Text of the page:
To read more, visit DMGS's "Capitol Commentary" Blog.





Pennsylvania: Legislative Session Look Back

This past week may possibly have been the last week of voting session for the 2015-2016 Pennsylvania Legislative Session. While, the House has November 14 and 15th scheduled and the Senate has November 16th scheduled, at this point in time, we are not hearing they plan to take up any additional legislation for a vote.
The Legislature, in a rush of legislation as the week ended, sent several bills to the Governor’s desk:

Potentially facing vetoes include:

Several important issues were not addressed during the waning days of October, including: 

  • Public pension reform, which was a priority of Legislative Leaders and the Governor;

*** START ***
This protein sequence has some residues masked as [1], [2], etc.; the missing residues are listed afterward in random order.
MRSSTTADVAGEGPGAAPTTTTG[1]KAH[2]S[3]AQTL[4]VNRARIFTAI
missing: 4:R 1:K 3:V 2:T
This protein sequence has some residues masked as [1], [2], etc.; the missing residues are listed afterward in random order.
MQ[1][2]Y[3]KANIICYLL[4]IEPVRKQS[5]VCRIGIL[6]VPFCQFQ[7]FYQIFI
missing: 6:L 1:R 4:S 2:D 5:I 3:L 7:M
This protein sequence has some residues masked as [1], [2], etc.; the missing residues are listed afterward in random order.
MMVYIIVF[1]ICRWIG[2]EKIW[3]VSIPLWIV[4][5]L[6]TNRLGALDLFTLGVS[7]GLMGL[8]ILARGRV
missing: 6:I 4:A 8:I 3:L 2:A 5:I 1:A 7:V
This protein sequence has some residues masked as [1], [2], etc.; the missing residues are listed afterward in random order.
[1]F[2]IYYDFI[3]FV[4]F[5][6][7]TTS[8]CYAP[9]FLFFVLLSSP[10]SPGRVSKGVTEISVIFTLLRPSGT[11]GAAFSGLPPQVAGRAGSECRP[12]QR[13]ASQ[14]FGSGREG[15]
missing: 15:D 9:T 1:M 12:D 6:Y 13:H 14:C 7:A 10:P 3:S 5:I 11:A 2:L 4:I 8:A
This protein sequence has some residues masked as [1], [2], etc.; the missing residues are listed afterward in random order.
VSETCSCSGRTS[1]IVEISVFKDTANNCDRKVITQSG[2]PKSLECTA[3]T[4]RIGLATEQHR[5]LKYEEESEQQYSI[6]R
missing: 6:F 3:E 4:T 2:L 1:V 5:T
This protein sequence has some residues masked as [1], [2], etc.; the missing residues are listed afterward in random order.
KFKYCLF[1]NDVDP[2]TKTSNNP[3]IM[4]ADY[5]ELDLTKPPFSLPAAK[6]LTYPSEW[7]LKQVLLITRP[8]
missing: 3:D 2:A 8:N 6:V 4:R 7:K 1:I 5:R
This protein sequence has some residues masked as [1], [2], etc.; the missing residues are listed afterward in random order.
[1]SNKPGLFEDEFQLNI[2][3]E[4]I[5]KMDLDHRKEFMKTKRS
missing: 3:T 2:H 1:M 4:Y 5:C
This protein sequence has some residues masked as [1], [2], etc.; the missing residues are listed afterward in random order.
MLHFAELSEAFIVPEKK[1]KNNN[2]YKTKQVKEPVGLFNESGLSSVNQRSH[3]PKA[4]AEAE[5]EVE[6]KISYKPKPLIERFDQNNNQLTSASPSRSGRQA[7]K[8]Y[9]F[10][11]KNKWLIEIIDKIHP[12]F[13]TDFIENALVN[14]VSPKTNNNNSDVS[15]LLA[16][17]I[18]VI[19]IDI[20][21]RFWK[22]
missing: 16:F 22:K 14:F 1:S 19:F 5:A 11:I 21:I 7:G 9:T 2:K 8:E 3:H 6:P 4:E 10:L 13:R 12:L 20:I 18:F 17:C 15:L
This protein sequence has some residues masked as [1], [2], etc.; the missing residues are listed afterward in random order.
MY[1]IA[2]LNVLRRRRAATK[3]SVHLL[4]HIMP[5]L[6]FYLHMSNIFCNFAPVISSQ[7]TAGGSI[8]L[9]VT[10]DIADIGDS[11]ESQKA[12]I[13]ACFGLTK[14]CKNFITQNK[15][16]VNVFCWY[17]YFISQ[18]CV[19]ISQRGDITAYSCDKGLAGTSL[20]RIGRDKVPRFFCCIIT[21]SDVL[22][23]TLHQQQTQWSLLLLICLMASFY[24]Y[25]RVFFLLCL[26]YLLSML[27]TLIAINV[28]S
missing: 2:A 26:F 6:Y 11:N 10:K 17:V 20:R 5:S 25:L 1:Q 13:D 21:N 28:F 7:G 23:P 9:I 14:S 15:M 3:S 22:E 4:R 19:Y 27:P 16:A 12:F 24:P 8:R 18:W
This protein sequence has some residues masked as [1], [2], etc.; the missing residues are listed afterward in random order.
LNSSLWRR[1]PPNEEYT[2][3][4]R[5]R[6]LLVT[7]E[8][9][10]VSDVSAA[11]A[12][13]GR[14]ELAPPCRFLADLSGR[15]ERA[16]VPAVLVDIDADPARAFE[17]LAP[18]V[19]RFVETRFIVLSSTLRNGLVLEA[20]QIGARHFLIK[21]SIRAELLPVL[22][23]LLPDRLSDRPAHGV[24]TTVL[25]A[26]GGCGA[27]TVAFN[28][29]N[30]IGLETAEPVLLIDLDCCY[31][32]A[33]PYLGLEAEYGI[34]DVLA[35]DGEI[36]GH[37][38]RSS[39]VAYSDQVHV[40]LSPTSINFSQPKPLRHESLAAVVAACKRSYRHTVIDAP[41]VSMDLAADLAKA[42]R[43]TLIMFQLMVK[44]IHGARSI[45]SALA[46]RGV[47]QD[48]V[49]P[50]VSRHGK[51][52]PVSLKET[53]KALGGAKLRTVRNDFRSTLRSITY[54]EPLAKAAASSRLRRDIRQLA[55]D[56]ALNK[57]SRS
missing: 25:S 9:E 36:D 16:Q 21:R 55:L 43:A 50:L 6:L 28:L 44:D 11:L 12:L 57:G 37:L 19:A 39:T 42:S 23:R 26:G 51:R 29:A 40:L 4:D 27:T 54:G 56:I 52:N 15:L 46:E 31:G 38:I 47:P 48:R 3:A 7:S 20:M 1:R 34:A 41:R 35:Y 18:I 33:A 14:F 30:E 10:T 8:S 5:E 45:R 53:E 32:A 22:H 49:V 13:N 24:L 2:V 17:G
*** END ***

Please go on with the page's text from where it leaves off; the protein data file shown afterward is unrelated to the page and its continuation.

• A fix to the Gaming law responding to a Supreme Court decision striking the distribution of $140 million in local share monies to county and municipalities unconstitutional;
  • Regulation of internet gaming and daily fantasy sports, which was included as $100 million source of tax revenue in the 2016/2017 budget,
  • A transfer of funding from the Unemployment Compensation fund to address administrative concerns within the system;
  • Passage of animal cruelty prevention legislation dubbed as “Libre’s” law.  


New Jersey

The NJ Legislature is in full swing and DMGS is actively monitoring new and pending legislation for our friends and clients. For more information about this service, please contact us.

FDU poll: Americans support legalized sports betting

With New Jersey reportedly set to make another push at legalizing sports betting, a new Fairleigh Dickinson University PublicMind Poll released Wednesday shows there is support for doing so nationally. Some 48 percent of Americans surveyed said they were in favor of changing federal laws to make sports betting legal, compared with just 39 percent who said they were opposed to the idea. The last time the poll was conducted in 2012, 51 percent said they were in favor. Read more at NJ Biz..

Will lawmakers end ban on self-serve gas to offset tax increase?